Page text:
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In Re Armour

OCTOBER 17, 1973.

IN RE ANTHONY RAY ARMOUR, RESPONDENT — (THE PEOPLE OF THE STATE OF ILLINOIS, APPELLEE,

v.

ANTHONY RAY ARMOUR, APPELLANT.)



APPEAL from the Circuit Court of Cook County; the Hon. JOSEPH C. MOONEY, Judge, presiding.

MR. JUSTICE ADESKO DELIVERED THE OPINION OF THE COURT:

This appeal arises from an adjudication of delinquency which was based upon two delinquency petitions charging the respondent with attempted robbery and murder. Two petitions were filed against the respondent on July 3, 1971, and on the same day respondent was brought before the juvenile court for a detention hearing. The court ordered the detention hearing continued to July 9, 1971. On July 9, 1971, the court ordered the respondent released from custody and set the petitions for an adjudicatory hearing on August 4, 1971. This was 32 days from the date the delinquency petitions were filed. On August 4, 1971, the juvenile court granted respondent's motion for a continuance to September 16, 1971. Subsequent to September 16, 1971, there was a series of continuances and the adjudicatory hearing was not actually commenced until February 29, 1972. There was a total of 16 continuances in this juvenile proceeding. Some of the continuances were the result of the court's own orders, some were granted by agreement, some on motions of the State and some at the request of the respondent's counsel.

At the adjudicatory hearing, Charles Carter, age 14, testified for the State that on June 15, 1971, at about 8:30 P.M. he was playing baseball in a parking lot on 56th Street between Indiana and Michigan avenues. There were no lights in the parking lot, but Carter stated he was able to see the ball during the game. At this time Carter observed a man running through an alley toward 56th Street, with three boys pursuing him. The man exited the alley and stopped on 56th Street, across the street from Carter. The witness testified that two of the pursuing boys stopped at the mouth of the alley where it intersects 56th Street. The third boy turned east, away from the man, and stopped on the grass located at the southeast corner of the intersection of the alley and 56th Street. Carter identified this boy on the grass as the respondent, Anthony Ray Armour, and stated that he had seen the respondent playing in the area ten or fifteen times prior to June 15, 1971.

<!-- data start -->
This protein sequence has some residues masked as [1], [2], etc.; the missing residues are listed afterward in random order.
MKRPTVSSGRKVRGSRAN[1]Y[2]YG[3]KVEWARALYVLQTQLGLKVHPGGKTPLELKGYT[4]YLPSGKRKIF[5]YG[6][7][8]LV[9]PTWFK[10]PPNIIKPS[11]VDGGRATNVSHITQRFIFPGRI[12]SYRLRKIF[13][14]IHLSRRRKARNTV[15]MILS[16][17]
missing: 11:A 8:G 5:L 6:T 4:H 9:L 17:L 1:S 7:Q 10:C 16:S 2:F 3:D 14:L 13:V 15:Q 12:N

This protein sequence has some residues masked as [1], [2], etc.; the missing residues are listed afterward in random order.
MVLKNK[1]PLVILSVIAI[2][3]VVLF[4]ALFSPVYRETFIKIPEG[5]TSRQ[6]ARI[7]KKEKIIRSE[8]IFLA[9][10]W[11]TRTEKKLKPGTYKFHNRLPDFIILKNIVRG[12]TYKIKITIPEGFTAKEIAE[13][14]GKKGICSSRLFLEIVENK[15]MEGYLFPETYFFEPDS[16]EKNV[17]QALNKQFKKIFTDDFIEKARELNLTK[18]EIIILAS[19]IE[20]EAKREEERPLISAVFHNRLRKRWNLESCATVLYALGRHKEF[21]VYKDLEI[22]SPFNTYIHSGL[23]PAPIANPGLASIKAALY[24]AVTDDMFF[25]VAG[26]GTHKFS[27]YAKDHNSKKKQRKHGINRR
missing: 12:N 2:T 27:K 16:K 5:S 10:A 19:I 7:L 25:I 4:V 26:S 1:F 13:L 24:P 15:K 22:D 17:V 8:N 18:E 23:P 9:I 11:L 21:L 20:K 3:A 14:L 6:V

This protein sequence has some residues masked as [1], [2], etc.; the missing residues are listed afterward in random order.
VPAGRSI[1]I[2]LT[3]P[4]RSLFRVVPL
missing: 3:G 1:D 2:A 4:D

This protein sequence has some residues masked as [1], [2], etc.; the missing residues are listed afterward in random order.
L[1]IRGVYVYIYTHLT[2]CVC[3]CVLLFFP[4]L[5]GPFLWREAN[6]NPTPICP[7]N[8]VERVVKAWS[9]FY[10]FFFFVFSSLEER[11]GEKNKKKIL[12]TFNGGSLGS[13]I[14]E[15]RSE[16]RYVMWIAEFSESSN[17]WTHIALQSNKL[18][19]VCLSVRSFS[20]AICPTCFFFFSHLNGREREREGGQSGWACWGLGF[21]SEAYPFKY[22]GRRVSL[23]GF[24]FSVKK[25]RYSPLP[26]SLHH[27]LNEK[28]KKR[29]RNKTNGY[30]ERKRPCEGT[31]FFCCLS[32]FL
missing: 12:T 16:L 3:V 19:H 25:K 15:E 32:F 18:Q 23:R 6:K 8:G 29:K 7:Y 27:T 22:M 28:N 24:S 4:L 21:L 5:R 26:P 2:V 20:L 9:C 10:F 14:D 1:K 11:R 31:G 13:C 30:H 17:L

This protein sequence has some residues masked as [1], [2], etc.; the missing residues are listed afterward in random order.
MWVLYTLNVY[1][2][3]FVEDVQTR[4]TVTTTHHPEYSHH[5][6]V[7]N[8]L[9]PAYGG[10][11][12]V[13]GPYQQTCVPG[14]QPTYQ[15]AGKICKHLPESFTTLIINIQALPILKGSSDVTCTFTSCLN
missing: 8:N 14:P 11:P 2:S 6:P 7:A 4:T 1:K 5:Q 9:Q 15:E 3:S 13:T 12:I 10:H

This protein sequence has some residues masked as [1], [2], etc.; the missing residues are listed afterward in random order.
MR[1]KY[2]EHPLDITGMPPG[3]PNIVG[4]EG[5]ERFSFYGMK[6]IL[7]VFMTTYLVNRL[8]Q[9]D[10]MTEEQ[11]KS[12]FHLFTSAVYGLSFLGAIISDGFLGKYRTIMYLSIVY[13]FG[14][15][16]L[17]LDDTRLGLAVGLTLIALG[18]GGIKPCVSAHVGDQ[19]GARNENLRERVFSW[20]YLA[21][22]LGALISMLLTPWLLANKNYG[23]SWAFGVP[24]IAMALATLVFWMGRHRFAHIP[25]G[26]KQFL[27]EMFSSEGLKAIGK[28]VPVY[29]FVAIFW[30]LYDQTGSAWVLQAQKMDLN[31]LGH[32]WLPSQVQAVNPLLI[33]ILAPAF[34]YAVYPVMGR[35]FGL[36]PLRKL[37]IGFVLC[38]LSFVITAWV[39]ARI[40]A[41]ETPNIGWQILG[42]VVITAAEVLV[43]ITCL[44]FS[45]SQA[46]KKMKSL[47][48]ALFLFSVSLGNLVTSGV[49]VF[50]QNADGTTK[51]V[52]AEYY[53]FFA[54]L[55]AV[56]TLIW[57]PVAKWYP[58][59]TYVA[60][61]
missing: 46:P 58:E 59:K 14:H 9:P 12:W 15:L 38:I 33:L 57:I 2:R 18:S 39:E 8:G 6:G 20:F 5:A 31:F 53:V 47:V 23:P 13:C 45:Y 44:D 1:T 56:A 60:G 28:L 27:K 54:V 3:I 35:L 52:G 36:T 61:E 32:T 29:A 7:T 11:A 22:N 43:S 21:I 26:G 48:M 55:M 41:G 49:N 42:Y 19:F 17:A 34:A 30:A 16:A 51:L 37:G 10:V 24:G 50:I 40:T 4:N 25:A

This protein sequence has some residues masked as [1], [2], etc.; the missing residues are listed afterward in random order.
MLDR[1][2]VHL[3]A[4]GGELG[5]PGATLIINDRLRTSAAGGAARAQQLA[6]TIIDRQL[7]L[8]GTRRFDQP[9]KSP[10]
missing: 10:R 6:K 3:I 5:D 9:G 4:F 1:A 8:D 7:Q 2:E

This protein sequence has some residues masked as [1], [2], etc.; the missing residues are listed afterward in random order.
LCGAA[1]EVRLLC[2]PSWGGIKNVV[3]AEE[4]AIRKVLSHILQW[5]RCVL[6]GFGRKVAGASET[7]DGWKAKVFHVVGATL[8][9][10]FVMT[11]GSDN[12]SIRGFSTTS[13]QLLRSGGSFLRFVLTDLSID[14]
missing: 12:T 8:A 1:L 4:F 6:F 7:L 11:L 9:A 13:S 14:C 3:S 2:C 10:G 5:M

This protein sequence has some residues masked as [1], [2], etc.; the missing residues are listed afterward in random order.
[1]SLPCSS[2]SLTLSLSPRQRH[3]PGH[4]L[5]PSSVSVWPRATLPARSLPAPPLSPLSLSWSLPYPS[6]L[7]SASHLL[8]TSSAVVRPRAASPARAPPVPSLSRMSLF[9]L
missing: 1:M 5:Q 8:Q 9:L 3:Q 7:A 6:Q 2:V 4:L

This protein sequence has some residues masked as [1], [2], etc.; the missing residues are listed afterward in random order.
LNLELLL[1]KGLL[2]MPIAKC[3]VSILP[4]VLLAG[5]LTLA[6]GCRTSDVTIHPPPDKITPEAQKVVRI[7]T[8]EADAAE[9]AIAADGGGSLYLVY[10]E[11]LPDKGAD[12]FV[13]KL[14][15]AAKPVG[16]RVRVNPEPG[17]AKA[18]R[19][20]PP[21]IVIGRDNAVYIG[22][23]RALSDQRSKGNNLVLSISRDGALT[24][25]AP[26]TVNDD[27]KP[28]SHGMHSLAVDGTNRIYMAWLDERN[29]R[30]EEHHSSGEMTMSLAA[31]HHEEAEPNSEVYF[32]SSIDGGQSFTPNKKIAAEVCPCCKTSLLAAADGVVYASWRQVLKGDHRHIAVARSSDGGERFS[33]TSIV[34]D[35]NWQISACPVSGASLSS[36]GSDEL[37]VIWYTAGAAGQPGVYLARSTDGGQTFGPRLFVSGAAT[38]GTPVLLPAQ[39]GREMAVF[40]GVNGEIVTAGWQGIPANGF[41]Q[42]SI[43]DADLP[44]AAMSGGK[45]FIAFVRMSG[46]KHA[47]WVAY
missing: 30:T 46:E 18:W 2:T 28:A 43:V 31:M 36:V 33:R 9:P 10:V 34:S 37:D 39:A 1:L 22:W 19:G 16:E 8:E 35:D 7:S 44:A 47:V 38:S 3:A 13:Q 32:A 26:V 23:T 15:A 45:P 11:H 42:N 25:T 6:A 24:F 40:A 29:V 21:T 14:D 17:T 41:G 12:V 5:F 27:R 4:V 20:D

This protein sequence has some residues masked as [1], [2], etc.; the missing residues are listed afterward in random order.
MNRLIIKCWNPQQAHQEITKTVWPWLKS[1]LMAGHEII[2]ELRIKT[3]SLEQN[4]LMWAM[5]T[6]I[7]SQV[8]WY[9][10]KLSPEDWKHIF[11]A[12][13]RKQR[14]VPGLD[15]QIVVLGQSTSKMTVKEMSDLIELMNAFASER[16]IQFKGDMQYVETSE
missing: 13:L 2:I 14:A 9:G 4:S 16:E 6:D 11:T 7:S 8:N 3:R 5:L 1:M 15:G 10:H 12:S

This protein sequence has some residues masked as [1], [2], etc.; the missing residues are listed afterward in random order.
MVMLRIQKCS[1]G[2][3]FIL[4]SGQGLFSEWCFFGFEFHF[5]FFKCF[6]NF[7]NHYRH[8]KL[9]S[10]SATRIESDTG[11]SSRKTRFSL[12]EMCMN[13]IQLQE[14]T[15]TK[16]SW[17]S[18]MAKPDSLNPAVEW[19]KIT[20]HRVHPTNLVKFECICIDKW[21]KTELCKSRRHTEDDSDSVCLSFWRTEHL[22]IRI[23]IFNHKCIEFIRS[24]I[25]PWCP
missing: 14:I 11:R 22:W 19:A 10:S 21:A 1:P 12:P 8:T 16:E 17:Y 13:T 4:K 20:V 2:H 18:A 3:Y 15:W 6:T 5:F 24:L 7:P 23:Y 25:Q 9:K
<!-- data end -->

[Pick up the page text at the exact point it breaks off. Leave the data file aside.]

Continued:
When the man had stopped on 56th Street, Carter walked over to the front of his house which was located adjacent to the parking lot and across the street from where the man was standing. The distance was approximately 30 to 40 feet. Carter testified that he heard the man say he did not have any money and then one of the boys standing in the alley took out a gun and handed it to the other boy in the alley who then shot and killed the victim. The respondent did not handle the gun. After the shooting, the three boys ran away in the same direction.

The respondent testified that on June 15, 1971, he was in a playground on 56th Street at 8:00 P.M. About 8:30 P.M., as was his custom, he went next door to his aunt's house and remained there for approximately 30 minutes fixing his bicycle. The respondent stated that he saw the police driving on 56th Street and left his aunt's house to see what happened. The respondent's brother who was at the scene told him a man had been shot and the respondent then went directly home.

The respondent's aunt and uncle testified as alibi witnesses. The uncle testified that the respondent usually left his bike in his hallway and would return to get it between 8:30 and 9:00 P.M. The witness stated: "He was at the house working on the bike or at least I thought he was working on the bike in the hallway and he left there between 8:30 and 9:00 P.M." On cross-examination the uncle testified that the respondent left between 8:00 and 8:30 P.M. The aunt testified that the respondent came to her house at 8:30 P.M. and fixed his bicycle. She said she knew it was 8:30 P.M., because she looked at her watch. The aunt stated the respondent left about 9:00 P.M.